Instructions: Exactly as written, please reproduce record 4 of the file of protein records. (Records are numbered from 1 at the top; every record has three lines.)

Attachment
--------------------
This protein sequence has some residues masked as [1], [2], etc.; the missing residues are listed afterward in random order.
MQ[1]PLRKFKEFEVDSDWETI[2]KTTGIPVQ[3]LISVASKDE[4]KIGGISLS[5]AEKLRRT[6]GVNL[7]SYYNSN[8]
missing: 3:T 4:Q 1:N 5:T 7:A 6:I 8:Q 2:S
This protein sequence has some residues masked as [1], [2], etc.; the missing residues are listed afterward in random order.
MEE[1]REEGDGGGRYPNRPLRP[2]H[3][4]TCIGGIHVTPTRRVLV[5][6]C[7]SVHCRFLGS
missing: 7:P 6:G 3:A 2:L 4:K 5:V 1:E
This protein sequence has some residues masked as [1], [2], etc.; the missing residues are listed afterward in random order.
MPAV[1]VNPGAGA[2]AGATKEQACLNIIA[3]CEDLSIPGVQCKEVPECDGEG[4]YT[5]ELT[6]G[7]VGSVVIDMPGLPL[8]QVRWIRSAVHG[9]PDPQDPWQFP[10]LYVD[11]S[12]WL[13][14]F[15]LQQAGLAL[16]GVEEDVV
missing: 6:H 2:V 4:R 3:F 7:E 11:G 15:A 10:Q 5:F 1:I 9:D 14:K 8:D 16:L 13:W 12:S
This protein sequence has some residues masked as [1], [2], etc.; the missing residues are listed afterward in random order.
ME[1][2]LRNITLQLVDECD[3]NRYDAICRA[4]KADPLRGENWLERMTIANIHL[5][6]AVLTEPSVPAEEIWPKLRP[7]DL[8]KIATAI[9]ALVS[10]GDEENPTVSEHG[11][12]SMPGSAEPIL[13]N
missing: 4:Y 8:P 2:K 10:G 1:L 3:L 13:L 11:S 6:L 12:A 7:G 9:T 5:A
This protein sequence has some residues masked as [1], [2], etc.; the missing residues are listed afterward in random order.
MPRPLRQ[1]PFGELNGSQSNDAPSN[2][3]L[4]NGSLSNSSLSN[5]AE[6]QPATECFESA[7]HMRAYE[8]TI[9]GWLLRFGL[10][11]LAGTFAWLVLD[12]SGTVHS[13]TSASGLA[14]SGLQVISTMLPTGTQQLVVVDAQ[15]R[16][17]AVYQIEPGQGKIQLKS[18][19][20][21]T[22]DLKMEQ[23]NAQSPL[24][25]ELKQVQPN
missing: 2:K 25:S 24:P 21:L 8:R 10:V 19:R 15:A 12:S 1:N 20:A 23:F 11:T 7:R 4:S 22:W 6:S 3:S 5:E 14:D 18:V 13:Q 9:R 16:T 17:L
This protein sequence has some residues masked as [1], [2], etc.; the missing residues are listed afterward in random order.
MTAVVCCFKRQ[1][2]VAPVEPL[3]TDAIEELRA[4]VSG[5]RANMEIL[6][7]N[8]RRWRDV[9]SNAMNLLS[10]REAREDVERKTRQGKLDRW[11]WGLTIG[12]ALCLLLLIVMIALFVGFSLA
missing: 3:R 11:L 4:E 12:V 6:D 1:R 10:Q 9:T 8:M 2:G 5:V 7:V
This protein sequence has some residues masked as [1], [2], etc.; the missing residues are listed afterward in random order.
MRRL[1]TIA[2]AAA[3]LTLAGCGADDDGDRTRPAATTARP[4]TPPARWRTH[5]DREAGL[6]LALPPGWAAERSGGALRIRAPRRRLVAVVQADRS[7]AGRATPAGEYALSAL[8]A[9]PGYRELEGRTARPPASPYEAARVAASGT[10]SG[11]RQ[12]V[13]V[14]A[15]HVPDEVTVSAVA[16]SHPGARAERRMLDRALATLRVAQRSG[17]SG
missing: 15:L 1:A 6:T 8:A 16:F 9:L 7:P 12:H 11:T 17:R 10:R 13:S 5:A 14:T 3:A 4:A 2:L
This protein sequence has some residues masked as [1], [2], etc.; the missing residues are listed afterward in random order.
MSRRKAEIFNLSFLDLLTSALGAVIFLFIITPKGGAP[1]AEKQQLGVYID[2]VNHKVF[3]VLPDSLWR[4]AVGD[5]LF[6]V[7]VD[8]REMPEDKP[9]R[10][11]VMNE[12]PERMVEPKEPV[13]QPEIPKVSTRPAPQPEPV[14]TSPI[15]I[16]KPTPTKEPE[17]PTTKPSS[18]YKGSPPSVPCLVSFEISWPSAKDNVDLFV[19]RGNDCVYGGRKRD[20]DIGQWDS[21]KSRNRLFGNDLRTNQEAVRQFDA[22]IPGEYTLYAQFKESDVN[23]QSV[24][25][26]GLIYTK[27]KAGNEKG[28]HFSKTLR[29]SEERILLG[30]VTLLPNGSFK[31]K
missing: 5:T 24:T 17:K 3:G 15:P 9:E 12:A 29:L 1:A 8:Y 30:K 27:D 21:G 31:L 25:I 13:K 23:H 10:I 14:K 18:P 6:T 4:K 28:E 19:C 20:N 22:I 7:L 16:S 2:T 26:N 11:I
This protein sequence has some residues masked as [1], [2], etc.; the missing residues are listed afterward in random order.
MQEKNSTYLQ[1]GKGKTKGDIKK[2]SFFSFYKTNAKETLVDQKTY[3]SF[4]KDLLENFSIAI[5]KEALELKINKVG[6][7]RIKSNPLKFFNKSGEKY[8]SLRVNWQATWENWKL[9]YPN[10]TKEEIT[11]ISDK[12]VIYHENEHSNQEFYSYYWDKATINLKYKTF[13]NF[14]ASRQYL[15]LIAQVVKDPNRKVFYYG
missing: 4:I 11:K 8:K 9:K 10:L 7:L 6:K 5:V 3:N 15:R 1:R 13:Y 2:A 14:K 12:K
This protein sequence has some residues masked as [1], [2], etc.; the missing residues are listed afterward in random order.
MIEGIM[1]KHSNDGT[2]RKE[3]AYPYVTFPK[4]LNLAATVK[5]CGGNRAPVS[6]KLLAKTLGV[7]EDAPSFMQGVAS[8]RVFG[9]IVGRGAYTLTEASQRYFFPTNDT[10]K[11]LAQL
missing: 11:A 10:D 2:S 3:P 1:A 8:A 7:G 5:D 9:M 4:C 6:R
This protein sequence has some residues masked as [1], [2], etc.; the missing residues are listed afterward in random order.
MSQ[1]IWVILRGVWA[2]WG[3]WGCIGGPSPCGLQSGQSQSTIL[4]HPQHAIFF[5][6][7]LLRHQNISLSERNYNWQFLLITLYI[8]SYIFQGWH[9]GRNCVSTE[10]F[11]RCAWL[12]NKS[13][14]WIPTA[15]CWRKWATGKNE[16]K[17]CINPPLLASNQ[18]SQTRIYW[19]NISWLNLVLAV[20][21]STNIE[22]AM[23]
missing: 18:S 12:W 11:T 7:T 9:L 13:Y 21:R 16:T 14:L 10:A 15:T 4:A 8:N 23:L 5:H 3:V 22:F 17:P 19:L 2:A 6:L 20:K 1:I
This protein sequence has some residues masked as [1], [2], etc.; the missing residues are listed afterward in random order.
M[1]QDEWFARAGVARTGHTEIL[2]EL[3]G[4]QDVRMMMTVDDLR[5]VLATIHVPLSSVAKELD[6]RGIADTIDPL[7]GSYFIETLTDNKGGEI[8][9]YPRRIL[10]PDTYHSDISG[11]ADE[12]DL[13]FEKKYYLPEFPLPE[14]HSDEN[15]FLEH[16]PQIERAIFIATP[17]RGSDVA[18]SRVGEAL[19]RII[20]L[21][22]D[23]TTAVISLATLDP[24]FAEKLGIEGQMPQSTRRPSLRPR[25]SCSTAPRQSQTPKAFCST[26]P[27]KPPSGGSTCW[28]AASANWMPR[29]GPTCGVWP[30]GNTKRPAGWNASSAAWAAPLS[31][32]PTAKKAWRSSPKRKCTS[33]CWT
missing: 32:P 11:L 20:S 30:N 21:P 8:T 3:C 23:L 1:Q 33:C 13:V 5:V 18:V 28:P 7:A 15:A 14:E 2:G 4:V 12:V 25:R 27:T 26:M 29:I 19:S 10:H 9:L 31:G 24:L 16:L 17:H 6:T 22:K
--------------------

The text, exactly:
This protein sequence has some residues masked as [1], [2], etc.; the missing residues are listed afterward in random order.
ME[1][2]LRNITLQLVDECD[3]NRYDAICRA[4]KADPLRGENWLERMTIANIHL[5][6]AVLTEPSVPAEEIWPKLRP[7]DL[8]KIATAI[9]ALVS[10]GDEENPTVSEHG[11][12]SMPGSAEPIL[13]N
missing: 4:Y 8:P 2:K 10:G 1:L 3:L 13:L 11:S 6:L 12:A 7:G 9:T 5:A